Fig. 7 An in-frame, unmarked deletion of upk was generated in M. smegmatis by a two step approach. In the first step, the counterselectable suicide plasmid pYUB657 carrying the deletion allele of upk recombined with the bacterial chromosome. Southern blot analysis confirmed the recombination event. Two orientations are possible (southern blot a: lane 1 and 2). Clone 2 was selected. In the second step the plasmid loops out in the absence of hygromycin selective pressure. The deletion allele or the wildtype copy of upk are lost with equal probability. Deletion of upk was verified by Southern blot (Southern blot b). Lane 1 and 5 are deletions, the others are wildtype. For the following studies clone number 1 was selected.


[page 49↓]

3.1.3.  Differential abundance of peptidoglycan and colony morphology


Bacteria were grown on 7H10 agar plates. While wildtype M. smegmatis showed dome-like morphology, Δupk mutant colonies exhibited caved-in structures (Fig. 8). Although this observation suggests that the cell wall is affected, examination by electron microscopy revealed no differences (Fig. 8). Yet, specific immunogold-staining of peptidoglycan revealed a lower number of gold-particles associated with the cell surface of the Δupk mutant (Table 1). Twenty electron microscopy images of stainings of wildtype and the Δupk mutant were examined. For wildtype, 241 particles were counted of which 27% were surface associated. Of the 225 particles counted on the Δupk mutant bacteria, only 13% were surface associated (Fig. 9).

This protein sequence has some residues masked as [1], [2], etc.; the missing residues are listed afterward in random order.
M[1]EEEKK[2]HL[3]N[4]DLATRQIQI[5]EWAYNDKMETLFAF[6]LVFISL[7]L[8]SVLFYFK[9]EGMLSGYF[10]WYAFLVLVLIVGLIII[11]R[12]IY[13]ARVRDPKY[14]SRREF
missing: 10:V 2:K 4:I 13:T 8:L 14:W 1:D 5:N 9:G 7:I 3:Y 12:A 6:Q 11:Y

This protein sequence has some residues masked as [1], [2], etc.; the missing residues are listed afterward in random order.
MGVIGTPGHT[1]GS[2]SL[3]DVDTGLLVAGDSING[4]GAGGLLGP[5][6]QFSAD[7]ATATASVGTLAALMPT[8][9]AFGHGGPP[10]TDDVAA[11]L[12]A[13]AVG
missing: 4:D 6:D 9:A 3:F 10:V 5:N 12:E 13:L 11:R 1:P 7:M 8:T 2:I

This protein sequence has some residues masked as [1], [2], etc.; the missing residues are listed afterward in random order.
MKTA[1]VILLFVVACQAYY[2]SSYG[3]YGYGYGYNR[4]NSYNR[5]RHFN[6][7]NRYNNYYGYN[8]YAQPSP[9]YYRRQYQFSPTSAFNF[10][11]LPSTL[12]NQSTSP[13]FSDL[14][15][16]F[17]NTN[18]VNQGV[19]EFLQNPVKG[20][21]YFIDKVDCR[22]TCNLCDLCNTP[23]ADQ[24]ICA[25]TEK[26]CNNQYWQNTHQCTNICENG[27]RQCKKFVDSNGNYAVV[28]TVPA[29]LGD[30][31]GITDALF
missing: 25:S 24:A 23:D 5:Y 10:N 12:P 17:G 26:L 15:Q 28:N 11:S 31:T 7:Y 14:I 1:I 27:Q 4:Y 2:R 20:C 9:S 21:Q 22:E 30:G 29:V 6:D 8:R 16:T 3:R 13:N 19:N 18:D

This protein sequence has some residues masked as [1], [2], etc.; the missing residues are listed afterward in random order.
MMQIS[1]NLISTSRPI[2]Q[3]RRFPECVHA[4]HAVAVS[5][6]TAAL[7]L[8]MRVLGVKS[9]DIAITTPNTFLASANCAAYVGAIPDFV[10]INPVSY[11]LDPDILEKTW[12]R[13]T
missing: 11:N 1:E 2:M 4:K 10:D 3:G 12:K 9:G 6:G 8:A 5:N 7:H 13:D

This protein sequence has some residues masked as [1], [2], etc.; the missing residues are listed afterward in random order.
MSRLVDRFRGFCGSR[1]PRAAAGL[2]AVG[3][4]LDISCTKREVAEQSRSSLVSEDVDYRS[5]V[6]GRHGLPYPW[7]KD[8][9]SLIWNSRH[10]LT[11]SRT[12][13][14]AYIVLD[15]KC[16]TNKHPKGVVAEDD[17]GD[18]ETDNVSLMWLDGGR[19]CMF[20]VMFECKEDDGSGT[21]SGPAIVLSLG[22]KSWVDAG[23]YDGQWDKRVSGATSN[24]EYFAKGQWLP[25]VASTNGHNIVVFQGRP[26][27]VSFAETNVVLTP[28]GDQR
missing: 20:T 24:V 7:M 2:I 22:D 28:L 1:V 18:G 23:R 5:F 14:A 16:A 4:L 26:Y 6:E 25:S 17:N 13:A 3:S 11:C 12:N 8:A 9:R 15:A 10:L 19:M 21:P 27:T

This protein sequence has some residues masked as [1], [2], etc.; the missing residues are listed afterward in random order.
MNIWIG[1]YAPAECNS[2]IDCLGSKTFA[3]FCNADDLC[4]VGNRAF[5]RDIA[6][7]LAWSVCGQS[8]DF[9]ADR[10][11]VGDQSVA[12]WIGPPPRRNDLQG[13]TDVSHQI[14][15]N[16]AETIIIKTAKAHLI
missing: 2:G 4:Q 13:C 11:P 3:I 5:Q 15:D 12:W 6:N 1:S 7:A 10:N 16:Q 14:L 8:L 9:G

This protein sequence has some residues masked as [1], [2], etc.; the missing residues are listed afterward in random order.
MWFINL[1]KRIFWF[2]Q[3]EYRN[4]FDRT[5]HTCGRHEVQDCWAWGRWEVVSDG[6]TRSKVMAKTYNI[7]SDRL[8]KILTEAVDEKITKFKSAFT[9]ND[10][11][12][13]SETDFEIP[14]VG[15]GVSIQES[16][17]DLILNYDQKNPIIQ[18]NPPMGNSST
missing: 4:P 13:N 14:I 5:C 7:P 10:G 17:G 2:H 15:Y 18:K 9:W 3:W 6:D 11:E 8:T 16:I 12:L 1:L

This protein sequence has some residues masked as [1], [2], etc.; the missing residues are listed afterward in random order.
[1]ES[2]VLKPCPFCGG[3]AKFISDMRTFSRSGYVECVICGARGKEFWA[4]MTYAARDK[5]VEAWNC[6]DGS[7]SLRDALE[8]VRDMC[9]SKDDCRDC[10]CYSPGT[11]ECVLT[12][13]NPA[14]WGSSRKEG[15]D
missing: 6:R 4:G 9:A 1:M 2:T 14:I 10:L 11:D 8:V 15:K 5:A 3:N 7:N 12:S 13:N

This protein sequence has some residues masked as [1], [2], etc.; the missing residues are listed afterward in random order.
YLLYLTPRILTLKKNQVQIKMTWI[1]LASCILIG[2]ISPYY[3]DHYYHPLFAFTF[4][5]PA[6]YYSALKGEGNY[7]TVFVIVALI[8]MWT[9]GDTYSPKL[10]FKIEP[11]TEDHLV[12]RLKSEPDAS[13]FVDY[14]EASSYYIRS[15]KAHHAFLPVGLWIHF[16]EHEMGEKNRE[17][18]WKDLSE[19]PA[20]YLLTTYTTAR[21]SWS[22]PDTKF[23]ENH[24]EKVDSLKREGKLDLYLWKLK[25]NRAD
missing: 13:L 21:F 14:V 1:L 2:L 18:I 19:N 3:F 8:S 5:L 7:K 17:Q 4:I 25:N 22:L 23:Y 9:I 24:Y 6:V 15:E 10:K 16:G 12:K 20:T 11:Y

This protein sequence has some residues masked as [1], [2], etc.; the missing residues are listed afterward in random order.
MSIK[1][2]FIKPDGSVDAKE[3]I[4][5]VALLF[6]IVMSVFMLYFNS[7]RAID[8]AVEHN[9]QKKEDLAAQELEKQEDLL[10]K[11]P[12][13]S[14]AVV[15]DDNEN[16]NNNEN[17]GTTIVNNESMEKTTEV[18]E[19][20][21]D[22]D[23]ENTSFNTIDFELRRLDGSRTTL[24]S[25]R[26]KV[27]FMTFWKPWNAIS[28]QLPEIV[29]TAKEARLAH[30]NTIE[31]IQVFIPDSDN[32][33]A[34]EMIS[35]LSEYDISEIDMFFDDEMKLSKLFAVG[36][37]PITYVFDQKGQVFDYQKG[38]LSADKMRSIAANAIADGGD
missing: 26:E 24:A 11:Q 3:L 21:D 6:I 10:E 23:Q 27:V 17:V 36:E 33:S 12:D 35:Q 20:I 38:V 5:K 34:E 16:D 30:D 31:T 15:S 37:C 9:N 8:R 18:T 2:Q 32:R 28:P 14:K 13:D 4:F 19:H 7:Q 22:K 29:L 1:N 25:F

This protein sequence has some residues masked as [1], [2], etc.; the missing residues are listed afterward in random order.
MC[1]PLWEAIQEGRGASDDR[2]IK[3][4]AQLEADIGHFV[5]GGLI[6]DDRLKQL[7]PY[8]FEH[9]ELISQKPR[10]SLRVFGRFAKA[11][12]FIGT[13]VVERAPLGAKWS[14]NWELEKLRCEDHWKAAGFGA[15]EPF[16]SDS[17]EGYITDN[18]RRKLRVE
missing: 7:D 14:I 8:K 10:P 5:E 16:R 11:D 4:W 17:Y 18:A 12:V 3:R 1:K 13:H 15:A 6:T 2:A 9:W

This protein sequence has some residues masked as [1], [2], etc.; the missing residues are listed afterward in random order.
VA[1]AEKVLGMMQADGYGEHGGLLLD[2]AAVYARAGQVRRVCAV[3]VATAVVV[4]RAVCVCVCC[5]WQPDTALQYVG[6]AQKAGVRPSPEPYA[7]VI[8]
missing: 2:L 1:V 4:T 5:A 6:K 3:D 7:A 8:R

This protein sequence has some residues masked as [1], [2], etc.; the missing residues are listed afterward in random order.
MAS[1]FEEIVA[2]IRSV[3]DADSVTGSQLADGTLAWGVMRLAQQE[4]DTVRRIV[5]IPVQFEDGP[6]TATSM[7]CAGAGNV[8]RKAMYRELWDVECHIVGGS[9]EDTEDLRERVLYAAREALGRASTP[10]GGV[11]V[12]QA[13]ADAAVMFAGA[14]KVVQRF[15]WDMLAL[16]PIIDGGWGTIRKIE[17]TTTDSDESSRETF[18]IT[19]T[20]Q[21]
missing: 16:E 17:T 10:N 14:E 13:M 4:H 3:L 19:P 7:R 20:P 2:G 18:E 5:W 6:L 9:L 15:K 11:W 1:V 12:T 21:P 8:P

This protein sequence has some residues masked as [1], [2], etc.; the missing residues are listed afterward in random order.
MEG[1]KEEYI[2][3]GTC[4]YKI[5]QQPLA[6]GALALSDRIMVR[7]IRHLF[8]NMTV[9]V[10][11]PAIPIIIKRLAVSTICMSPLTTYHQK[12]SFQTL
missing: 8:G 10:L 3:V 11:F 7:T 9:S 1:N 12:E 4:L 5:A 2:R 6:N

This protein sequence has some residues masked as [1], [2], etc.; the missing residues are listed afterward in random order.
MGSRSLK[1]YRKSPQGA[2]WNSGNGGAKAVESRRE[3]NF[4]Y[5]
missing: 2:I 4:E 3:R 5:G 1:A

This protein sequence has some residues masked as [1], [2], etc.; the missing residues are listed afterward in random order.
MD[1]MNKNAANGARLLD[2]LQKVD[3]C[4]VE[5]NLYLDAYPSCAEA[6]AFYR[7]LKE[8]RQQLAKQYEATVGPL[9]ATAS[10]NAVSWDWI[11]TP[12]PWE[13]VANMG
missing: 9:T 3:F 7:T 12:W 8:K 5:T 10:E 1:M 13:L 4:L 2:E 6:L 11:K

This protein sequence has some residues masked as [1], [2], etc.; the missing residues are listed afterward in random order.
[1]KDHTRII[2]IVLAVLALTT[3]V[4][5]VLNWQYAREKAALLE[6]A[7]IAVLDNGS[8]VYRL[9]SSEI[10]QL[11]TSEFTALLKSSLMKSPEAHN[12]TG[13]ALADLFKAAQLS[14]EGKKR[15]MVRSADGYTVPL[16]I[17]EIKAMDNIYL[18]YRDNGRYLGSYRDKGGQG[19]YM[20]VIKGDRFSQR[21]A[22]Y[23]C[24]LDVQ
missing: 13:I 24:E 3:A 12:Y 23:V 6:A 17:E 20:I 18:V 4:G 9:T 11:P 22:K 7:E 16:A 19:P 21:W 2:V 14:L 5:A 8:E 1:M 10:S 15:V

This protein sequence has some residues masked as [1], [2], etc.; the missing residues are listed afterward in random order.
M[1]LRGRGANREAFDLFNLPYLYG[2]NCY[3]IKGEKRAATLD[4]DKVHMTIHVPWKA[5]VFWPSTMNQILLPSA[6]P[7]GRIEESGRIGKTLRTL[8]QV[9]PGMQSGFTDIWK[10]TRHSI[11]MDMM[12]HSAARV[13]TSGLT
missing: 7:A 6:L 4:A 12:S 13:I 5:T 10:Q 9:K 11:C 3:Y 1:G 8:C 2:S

[page 50↓]

Fig. 8 Differential colony morphology of M. smegmatis mc2155 and M. smegmatis mc2155Δupk. Mutant colonies have caved-in structures lacking dense cores (1a: wildtype and 2a: Δupk mutant). Using electron microscopy, there is no visible difference in cell wall architecture (1: wildtype and 2: Δupk mutant).


[page 51↓]

Fig. 9 Distribution of gold particles in an anti-peptidoglycan immuno-gold stain. Twenty electron microscopy images of wildtype and the Δupk mutant were examined. For wildtype, 241 particles were counted of which 27% were surface associated. Of the 225 particles counted on the Δupk mutant bacteria, 13% were surface associated.


Table 1: distribution of gold particles in anti peptidoglycan immuno-gold stain.

 

gold particles total

particles in the cytoplasm

particles on the surface

Wildtype

241

176

73%

65

27%

Δupk

225

195

86,7%

30

13,3%


[page 52↓]

3.1.4.  Sensitivity to bacitracin


As described above, Δupk mutants are expected to be more sensitive to bacitracin than wildtype M. smegmatis. This issue was investigated by the alamar blue assay. Alamar blue is a redox-dye that converts from blue to red upon reduction, reflecting a measure of growth [59]. Bacteria were incubated over night in 7H9 complete medium supplemented with serial dilutions of bacitracin (0 U/ml – 2,500 U/ml). Next day, alamar blue was added and fluorescence at 570 nm was measured. The M. smegmatisΔupk mutant showed no growth at a concentration of 500 U/ml bacitracin, whereas wildtype reached 55% of its maximal growth (Fig. 10). The reconstituted strain M. smegmatisΔupk + pMV262-rv2136c failed to regain wildtype growth but displayed an intermediate phenotype.